PCSing Summer Surge: Busy, Stressful, Exciting | Item
KAISERSLAUTERN, Germany – Leaving a job you love in a country you loved might not be easy. And moving to another continent can make things more difficult.
That is why the Army Materiel Command and Facilities Management Command are working to facilitate the process. Since January, those waiting for PCS this summer have been told that this year’s “Summer Surge” may have challenges on both sides of the Atlantic.
“I had no issues with my housewares, car shipping, accommodations or anything, even got a sponsor for my new assignment,” said Master Sgt. Bishop Latoral of the US Army Rheinland-Pfalz Garrison Religious Support Office on the cleanup process. “The agencies are all different. You can contact some by phone and others by e-mail.
Garrison employee Matt Davis leaves after seven years. His family moved five people, two dogs and two cars.
“There are so many balls that you have to juggle. It’s stressful. There’s no way around that, ”Davis said. “[The Civilian Personnel Advisory Center] was very pleasant to manage, but the amount of paperwork was incredible. But it’s part of the process and everyone has to face the same thing.
With the controls in hand, things started to roll for Bishop and Davis. The Army’s 405th Field Support Brigade, which manages all PCS movement within the garrison footprint, advises all PCS that as soon as they have orders in hand, do not run to launch the process. Even before plane tickets, the first stop should be the transport movements office
“As soon as you have your orders, get to transport as quickly as possible,” said Jeffrey Morrison, transport specialist at 405th. “We are making appointments and you can come to Daenner Kaserne to start.”
Bishop and Davis said shipping their vehicles has been quick and easy, as long as you have the right documents. Both have been able to find temporary accommodation for their families and are in the process of relocating, a process that differs somewhat between military and civilian employees.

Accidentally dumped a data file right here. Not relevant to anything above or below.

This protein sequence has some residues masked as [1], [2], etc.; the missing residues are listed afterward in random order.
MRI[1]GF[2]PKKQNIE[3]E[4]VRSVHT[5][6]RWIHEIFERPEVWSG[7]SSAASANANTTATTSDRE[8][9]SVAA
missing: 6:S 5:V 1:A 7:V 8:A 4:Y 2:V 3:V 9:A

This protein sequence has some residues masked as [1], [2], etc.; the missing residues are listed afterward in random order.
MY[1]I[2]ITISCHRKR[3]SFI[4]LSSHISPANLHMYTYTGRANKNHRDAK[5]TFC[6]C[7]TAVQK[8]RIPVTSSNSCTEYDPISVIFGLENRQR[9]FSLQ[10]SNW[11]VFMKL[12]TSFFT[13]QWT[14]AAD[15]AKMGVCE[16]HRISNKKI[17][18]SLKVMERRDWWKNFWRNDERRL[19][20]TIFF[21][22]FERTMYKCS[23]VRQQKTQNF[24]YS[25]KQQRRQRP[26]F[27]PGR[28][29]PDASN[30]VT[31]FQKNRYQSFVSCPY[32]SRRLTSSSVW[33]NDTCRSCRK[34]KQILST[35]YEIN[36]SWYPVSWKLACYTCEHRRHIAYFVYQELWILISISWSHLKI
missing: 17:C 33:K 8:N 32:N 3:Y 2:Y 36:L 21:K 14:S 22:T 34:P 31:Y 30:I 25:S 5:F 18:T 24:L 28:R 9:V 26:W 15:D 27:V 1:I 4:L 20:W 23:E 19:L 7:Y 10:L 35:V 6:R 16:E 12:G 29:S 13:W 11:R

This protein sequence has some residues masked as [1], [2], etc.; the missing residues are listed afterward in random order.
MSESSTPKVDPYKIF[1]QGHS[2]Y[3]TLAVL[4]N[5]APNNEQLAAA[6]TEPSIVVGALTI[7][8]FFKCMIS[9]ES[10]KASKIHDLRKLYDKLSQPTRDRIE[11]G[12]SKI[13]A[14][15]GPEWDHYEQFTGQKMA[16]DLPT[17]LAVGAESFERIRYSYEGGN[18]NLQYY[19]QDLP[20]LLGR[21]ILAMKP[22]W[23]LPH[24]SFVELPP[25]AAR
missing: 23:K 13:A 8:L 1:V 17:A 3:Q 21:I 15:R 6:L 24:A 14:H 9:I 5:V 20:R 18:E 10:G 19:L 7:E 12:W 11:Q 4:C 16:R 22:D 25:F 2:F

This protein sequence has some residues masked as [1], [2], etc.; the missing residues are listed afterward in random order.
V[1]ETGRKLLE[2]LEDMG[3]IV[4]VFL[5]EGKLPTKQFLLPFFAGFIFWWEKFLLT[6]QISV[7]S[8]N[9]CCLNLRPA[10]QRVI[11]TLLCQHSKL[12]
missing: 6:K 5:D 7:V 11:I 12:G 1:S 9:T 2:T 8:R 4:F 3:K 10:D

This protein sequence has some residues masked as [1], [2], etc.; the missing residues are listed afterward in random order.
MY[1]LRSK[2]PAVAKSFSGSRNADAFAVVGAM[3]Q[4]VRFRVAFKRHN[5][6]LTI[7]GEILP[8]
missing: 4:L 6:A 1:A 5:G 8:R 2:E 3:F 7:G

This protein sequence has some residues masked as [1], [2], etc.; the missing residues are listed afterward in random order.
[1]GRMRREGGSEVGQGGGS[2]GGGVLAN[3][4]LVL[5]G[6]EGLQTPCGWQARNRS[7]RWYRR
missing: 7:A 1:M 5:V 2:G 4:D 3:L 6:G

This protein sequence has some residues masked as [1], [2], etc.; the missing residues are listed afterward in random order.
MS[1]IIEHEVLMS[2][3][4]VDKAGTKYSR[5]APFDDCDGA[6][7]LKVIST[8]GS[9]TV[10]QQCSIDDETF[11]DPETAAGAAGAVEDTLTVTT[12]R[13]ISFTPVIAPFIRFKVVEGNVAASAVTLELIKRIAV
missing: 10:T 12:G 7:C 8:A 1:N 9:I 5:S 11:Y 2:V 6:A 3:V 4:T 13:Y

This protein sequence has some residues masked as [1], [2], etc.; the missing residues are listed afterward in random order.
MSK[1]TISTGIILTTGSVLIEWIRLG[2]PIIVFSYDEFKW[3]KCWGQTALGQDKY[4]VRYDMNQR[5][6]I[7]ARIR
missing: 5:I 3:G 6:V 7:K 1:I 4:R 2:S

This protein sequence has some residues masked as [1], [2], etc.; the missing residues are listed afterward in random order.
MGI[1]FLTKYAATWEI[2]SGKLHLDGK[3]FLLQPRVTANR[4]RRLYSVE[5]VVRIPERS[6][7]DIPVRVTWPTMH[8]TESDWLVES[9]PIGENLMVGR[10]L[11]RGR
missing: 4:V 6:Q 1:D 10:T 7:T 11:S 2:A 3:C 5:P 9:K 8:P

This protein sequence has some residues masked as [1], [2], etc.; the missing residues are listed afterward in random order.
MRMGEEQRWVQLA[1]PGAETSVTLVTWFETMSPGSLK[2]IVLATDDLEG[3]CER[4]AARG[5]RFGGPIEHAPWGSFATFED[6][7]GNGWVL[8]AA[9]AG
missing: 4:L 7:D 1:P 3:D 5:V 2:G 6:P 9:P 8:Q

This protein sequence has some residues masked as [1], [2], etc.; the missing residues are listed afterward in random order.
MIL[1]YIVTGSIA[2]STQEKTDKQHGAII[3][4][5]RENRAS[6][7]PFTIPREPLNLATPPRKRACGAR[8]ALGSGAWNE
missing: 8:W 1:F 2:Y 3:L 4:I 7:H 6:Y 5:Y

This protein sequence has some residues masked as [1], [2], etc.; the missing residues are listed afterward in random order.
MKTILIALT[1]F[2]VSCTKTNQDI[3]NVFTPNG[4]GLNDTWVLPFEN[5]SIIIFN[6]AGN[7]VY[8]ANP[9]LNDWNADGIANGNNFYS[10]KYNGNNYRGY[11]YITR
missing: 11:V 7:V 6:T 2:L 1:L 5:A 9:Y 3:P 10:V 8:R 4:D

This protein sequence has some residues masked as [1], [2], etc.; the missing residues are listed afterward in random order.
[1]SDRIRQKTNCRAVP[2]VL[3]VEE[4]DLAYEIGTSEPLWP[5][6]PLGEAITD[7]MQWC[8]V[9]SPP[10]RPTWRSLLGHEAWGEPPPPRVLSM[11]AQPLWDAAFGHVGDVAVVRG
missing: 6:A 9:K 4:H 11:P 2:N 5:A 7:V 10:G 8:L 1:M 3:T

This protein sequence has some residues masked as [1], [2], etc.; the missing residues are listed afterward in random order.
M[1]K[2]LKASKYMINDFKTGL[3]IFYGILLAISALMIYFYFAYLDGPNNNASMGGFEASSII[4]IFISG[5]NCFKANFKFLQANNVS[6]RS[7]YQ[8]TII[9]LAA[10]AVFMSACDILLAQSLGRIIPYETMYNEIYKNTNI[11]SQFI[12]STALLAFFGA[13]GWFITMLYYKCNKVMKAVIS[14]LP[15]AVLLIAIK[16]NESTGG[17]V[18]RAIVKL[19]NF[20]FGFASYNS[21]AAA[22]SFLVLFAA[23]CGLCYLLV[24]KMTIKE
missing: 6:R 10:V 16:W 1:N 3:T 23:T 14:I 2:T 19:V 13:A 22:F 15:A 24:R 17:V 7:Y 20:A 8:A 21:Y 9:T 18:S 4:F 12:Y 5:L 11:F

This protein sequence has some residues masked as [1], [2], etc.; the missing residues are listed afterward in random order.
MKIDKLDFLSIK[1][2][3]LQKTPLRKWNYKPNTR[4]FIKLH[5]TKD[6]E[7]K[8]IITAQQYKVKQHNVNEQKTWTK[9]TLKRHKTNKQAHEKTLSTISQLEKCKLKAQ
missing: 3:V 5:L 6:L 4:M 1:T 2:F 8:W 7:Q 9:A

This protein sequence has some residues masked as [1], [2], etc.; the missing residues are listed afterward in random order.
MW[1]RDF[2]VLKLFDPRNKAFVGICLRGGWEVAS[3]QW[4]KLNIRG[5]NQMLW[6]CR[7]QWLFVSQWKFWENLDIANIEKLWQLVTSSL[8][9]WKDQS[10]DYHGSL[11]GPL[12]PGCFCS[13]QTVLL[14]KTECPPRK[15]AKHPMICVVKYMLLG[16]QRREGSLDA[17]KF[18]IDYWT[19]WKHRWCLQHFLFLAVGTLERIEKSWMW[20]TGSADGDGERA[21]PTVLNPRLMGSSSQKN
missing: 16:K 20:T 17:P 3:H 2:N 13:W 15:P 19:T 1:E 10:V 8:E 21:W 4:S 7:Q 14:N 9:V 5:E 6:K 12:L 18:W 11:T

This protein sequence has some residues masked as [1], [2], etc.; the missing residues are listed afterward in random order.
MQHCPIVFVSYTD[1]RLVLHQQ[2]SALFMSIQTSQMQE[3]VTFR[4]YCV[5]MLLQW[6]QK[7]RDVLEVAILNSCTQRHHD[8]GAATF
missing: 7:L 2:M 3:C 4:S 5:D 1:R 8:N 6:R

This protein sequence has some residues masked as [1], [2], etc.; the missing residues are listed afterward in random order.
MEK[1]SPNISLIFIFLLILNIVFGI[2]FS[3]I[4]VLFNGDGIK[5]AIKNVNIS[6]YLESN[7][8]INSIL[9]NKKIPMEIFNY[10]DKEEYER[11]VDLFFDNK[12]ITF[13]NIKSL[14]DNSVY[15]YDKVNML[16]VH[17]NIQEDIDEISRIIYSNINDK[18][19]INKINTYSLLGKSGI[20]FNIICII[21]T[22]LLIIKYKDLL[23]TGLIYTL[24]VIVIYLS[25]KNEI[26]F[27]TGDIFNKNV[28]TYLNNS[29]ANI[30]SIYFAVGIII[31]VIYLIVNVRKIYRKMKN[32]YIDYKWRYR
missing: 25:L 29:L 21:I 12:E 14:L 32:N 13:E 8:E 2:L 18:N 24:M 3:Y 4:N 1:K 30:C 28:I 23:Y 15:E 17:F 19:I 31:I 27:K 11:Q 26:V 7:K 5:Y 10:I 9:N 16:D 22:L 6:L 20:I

The AMC and IMCOM are open to educating all Soldiers and their families of PCS challenges in the United States, including company moving delays and more.
Davis cautioned these PCS to understand that while the government pays a lot of fees and there are agencies and functions in place that can help, moving can still be a costly undertaking.
“The biggest stress is financial,” he said. “It costs, it costs. It’s easy to start bleeding money if you’re not careful. Shipping a second car on us, shipping your pets, a rental car, the first and last month’s rent for a home at destination, things the government doesn’t cover… it all adds up very quickly. People have to understand and plan for this.
Bishop said it’s important to remind PCS that you have other things to do. If you have received government furniture for your home, you will need to call the Furniture Management Office to arrange for their return. You will need flight and accommodation reservations on both sides of the PCS. Remember to set aside time for cleaning and tidying up your home, on or off the job.
Finally, Bishop and Davis have both stated that they do not overlook the emotional and mental stress that an SCP can endure on you and your family.
“I felt it and saw it with friends,” Davis said. “I was able to talk with friends, family and colleagues to get away from it all. But you need to realize that you also need to take care of yourself and your whole family. “